This is one of the most commonly believed myths, and we’re here to bust it!
First things first, if you’re confident your credit history is squeaky clean because you’ve never borrowed, it’s time to change that outlook.
Your credit history may not be bad, but it certainly won’t be good either. To build yourself a good credit history and make yourself more attractive to lenders, the main thing you can do is start using credit – which means borrowing money.
Everyone has to start somewhere
Despite what you may have thought before, everyone has a clean slate of a credit history in the beginning – once you turn 18. This may stay clean if you’ve never borrowed, but a clean credit history isn’t necessarily the same thing as a good credit history.
When you go to borrow, a lender should check your credit history to see how well you’ve managed payments in the past. They do this to try to lower the chance they’ll lend money to someone who will struggle to pay it back.
But if you haven’t borrowed before, there’s no history for a lender to look at. This is why you probably won’t be accepted for the credit cards, mortgages and loans with the best rates and deals.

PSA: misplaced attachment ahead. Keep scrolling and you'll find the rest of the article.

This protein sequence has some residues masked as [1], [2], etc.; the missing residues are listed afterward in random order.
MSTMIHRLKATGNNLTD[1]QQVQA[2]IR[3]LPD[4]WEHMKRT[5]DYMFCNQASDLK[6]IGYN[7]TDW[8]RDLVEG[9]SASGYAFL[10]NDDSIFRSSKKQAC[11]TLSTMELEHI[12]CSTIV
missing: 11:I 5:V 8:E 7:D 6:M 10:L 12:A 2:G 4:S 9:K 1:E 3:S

Even if you have no plans to borrow right now, it’s sensible to turn your attention to your credit history to put you in good stead for the future. The best place to start is by signing up for ClearScore or Noddle, both of which allow you to check your credit history as often as you like for free. It’s wise to keep checking with these once a month, as this is usually when any updates will be made.
Damage from unexpected places
Although it’s unlikely your credit history will be damaged if you haven’t borrowed before, there are cases where it may have been impacted without you realising.
For example, if you have ever fallen into arrears with your energy provider, you may have marks against you on your credit history. Similarly, missing payments on a mobile phone contract will also impact your credit history.
Pave yourself a good credit history
To get started on building up your credit history, you might want to consider taking out a credit builder credit card or a card for bad credit. These kinds of cards are designed for those who have struggled with credit in the past or who haven’t borrowed before.
All you have to do is spend a little amount each month, maybe just for your weekly shopping or a one-off item. So long as you make at least the minimum repayment each month, you will slowly start to build yourself a good credit history. Of course, it’s a good idea to clear the balance in full every month, as this way you won’t have to pay a penny in interest.
It’s important to remember that not making at least the minimum repayment each month will negatively affect your credit history. We recommend setting up a Direct Debit to clear your balance in full every month so you don’t forget to pay your balance.